Contempt (FL-411 or FL-412). These forms have been adopted for
The facts constituting the contempt must be alleged by an "affidavit
of facts," setting forth the type of order violated, the
date the order was issued, how the order was violated, and when
the violation occurred. Jurisdiction to adjudicate a contempt
ordinarily exists only if the charging affidavit alleges evidentiary
facts showing a prima facie case of contempt (as developed below).
[Ca Civ Pro § 1211(a)] However, a deficient charging affidavit
may be amended at any stage of the proceeding (Ca Civ Pro §
1211.5(b)). And, if there is no objection to the sufficiency
of the charging affidavit, jurisdiction to adjudicate contempt
may be established by facts proved at the contempt hearing (in
which case, the court "shall cause the affidavit or statement
to be amended to conform to proof"). [Ca Civ Pro §
Elements Of A Cause Of
Action For Contempt:
The facts generally necessary to establish a prima facie contempt
of a family law order are: (i) rendition of a valid order; (ii)
the citee's knowledge of the order; and (iii) the citee's willful
disobedience of the order.
Valid Order: A contempt adjudication cannot
stand if the underlying order is invalid. The charging affidavit
must identify the underlying order by date of entry and type.
For purposes of sustaining a prima facie case, the court can
presume validity unless the order is void on its face; the citee
thus normally bears the burden of showing invalidity, either
as an affirmative defense in the answer or by motion to discharge
the contempt citation.
Knowledge Of The Order: The charging affidavit
must set forth facts showing the citee's notice or knowledge
of the underlying order (a jurisdictional prerequisite to a
valid contempt adjudication).
Knowledge can be shown by personal service of a copy of the
order, the citee's presence in court when the order was made,
the citee's signature on a stipulation upon which the order
was based, or proof that the citee previously sought relief
related to the order (e.g., modification).
Order Willfully Disobeyed: To complete a prima
facie case of contempt, the charging party must allege facts
showing the citee's willful disobedience of the underlying order.
Support Cases: In making a family law support or attorney
fees/costs order, the family court necessarily must determine
the obligor's ability to pay (Ca Fam §§ 4320(c)
(spousal support), 4053(c),(d) (child support), 270, 271(a),
2030(a) (attorney fees and costs)). Since the court has already
determined the obligor/citee's ability to pay the underlying
order, present ability to pay is not an element of a prima
facie contempt case predicated on nonpayment. Rather, inability
to pay is an affirmative defense that must be proved by the
Custody/Visitation Cases: A custodial parent can be
held in contempt of a visitation order only when he or she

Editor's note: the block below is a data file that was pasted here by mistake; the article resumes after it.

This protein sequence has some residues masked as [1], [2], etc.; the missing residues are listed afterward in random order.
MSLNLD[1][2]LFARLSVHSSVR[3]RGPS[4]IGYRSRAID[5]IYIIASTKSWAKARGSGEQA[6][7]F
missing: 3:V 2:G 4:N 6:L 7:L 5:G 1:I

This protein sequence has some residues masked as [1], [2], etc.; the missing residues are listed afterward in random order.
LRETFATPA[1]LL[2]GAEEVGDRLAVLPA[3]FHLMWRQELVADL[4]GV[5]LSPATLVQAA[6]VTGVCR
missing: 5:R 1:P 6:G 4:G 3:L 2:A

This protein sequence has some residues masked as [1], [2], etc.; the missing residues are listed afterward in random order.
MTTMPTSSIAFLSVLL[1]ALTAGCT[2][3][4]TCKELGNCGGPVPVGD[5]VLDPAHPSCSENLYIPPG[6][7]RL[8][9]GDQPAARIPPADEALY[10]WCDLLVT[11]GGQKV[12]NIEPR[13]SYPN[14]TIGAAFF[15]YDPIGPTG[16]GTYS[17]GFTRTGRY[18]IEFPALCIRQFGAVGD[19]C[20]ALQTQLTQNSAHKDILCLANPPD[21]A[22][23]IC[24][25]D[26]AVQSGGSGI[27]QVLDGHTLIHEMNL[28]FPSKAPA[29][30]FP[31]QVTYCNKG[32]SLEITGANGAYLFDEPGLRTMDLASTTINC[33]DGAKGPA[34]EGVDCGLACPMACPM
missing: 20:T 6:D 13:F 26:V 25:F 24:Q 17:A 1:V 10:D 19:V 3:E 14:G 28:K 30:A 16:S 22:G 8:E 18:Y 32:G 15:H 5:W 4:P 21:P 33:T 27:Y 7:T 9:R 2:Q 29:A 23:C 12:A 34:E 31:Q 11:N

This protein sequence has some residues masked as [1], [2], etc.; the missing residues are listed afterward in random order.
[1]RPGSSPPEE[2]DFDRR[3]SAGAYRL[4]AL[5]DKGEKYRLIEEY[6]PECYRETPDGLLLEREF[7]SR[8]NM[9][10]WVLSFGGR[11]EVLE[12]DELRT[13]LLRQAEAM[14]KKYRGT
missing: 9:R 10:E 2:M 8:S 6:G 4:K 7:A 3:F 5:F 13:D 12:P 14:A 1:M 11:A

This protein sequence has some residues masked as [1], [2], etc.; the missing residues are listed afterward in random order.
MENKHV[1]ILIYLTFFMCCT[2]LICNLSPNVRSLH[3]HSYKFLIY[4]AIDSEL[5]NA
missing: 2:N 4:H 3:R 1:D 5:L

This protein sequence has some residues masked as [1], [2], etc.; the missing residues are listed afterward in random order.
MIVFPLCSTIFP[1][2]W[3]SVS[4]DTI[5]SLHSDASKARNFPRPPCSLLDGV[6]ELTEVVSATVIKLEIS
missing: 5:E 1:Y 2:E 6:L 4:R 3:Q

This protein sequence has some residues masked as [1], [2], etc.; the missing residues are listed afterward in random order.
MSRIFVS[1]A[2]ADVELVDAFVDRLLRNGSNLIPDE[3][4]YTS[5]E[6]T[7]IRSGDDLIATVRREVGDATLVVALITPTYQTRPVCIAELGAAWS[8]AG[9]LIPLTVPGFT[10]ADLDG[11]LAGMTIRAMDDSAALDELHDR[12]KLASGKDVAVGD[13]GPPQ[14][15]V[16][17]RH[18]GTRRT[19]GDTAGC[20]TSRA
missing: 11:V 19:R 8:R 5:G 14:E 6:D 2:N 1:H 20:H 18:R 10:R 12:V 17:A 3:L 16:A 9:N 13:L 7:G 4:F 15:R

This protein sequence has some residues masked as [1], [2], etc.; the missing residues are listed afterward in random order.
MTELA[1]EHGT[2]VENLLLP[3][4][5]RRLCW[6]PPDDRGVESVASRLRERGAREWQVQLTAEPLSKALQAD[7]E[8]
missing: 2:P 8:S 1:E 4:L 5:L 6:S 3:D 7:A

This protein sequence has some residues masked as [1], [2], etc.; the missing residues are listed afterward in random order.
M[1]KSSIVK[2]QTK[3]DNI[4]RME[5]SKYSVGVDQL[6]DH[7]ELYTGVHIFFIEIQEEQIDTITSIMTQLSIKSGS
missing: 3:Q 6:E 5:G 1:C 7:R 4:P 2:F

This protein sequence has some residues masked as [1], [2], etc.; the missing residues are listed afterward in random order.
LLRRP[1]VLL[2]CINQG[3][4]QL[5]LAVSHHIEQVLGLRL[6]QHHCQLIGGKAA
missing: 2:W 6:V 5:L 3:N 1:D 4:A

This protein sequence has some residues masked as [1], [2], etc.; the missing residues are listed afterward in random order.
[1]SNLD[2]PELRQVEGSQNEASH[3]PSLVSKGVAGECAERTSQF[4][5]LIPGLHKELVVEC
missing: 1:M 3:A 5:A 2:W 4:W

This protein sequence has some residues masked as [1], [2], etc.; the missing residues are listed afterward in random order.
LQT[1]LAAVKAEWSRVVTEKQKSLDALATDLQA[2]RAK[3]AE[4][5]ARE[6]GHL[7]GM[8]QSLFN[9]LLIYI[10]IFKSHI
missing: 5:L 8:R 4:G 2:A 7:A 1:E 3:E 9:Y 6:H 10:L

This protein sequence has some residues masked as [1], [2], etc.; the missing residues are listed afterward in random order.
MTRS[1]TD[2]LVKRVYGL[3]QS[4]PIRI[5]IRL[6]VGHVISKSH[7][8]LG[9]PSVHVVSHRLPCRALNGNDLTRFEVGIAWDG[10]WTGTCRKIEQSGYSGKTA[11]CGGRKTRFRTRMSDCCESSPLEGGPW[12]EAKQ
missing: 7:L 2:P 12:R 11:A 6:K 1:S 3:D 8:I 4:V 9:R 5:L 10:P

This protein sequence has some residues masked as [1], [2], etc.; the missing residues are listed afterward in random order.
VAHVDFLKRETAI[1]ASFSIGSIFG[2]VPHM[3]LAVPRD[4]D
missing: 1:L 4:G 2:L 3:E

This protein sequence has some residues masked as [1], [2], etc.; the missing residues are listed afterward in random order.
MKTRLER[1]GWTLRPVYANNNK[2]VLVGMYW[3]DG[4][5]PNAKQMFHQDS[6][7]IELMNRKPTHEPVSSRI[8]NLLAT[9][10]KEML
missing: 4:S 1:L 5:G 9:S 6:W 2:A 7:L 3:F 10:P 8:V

has sufficient control over the child so as to have the ability
to make the child available for visitation. This is a fact
question in each case. A parent probably has sufficient control
over minor children of "tender years" to compel
them to visit with the other parent; failure to make such
children available for visitation probably would be punishable
as contempt. But the result may be otherwise when the children
get older and it becomes more difficult to exert parental
"control." If a teenage child refuses to visit with
the noncustodial parent, through no fault of the custodial
parent, the custodial parent lacks the ability to comply with
the order and cannot be held in contempt; in these cases,
the noncustodial parent is probably left without a remedy.
Filing And Service
Filing With Court Clerk: The completed OSC
and affidavit form(s) are taken to the court clerk, who will
obtain the judge's signature on the OSC and then file the papers.
Personal Service Required: Conformed copies
of the charging affidavit and OSC must be served on the citee
at least 21 calendar days before the hearing (Ca Civ
Pro § 1005(b)). The citee must be served personally, in
a manner authorized for service of summons. Service on the citee's
attorney will not suffice in a contempt proceeding. [Ca Civ
Pro §§ 1015, 1016; see also Ca Fam § 215 (postjudgment
Exception Were Citee Conceals Him/Herself: "Substitute
service" on the citee's attorney of record might suffice
where the citee has concealed himself or herself to avoid
service of the contempt papers. [Shibley v. Super.Ct. (1927)
202 Cal. 738, 742-743, 262 P 332, 334; see also Cedars-Sinai
Imaging Med. Group v. Super.Ct. (Moore), supra, 83 Cal.App.4th
at 1286, 100 Cal.Rptr.2d at 324--personal service on citee
required "(u)nless the citee has concealed himself from
the court"] However, a charging party seeking to invoke
this exception to personal service must provide the court
with evidentiary facts showing reasonable efforts to ascertain
the citee's whereabouts and the efforts taken to attempt service
on the citee.
Responding To The Charge